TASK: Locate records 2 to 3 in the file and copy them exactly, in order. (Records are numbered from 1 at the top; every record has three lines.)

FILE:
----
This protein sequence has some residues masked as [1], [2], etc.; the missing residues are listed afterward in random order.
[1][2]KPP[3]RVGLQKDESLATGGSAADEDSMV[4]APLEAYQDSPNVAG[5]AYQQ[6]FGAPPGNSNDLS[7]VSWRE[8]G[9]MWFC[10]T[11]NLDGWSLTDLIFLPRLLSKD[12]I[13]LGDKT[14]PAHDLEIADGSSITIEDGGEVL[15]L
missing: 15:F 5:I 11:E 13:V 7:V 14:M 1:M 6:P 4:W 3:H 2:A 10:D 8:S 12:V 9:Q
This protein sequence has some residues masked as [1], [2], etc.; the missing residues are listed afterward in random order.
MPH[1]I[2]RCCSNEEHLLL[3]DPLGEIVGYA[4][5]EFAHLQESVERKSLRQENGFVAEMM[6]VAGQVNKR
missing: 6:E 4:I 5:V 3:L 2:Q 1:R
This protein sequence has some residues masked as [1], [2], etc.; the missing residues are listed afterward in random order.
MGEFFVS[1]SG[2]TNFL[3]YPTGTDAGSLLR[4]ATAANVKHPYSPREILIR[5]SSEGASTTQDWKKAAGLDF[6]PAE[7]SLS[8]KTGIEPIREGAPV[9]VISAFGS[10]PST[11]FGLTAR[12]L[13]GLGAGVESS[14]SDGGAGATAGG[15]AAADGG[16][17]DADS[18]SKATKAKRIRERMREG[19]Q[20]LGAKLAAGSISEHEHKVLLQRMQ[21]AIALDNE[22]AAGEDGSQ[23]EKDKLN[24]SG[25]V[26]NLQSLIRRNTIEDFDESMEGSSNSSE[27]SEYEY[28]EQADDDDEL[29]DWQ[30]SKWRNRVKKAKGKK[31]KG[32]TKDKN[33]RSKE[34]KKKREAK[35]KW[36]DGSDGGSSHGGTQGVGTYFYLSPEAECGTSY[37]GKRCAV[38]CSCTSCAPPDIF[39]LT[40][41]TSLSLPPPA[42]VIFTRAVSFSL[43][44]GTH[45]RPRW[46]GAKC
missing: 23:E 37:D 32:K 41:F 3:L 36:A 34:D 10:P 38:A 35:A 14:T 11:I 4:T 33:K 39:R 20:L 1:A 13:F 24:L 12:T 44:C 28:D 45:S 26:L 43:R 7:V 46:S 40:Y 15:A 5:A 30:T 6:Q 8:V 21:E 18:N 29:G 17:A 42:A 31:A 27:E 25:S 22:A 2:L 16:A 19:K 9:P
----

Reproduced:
This protein sequence has some residues masked as [1], [2], etc.; the missing residues are listed afterward in random order.
MPH[1]I[2]RCCSNEEHLLL[3]DPLGEIVGYA[4][5]EFAHLQESVERKSLRQENGFVAEMM[6]VAGQVNKR
missing: 6:E 4:I 5:V 3:L 2:Q 1:R
This protein sequence has some residues masked as [1], [2], etc.; the missing residues are listed afterward in random order.
MGEFFVS[1]SG[2]TNFL[3]YPTGTDAGSLLR[4]ATAANVKHPYSPREILIR[5]SSEGASTTQDWKKAAGLDF[6]PAE[7]SLS[8]KTGIEPIREGAPV[9]VISAFGS[10]PST[11]FGLTAR[12]L[13]GLGAGVESS[14]SDGGAGATAGG[15]AAADGG[16][17]DADS[18]SKATKAKRIRERMREG[19]Q[20]LGAKLAAGSISEHEHKVLLQRMQ[21]AIALDNE[22]AAGEDGSQ[23]EKDKLN[24]SG[25]V[26]NLQSLIRRNTIEDFDESMEGSSNSSE[27]SEYEY[28]EQADDDDEL[29]DWQ[30]SKWRNRVKKAKGKK[31]KG[32]TKDKN[33]RSKE[34]KKKREAK[35]KW[36]DGSDGGSSHGGTQGVGTYFYLSPEAECGTSY[37]GKRCAV[38]CSCTSCAPPDIF[39]LT[40][41]TSLSLPPPA[42]VIFTRAVSFSL[43][44]GTH[45]RPRW[46]GAKC
missing: 23:E 37:D 32:K 41:F 3:L 36:A 34:D 10:P 38:A 35:A 14:T 11:I 4:T 33:K 39:R 20:L 1:A 13:F 24:L 12:T 44:C 28:D 45:S 26:L 43:R 7:V 46:S 40:Y 15:A 5:A 30:T 6:Q 8:V 21:E 18:N 29:G 17:A 42:A 31:A 27:E 25:S 22:A 2:L 16:A 19:K 9:P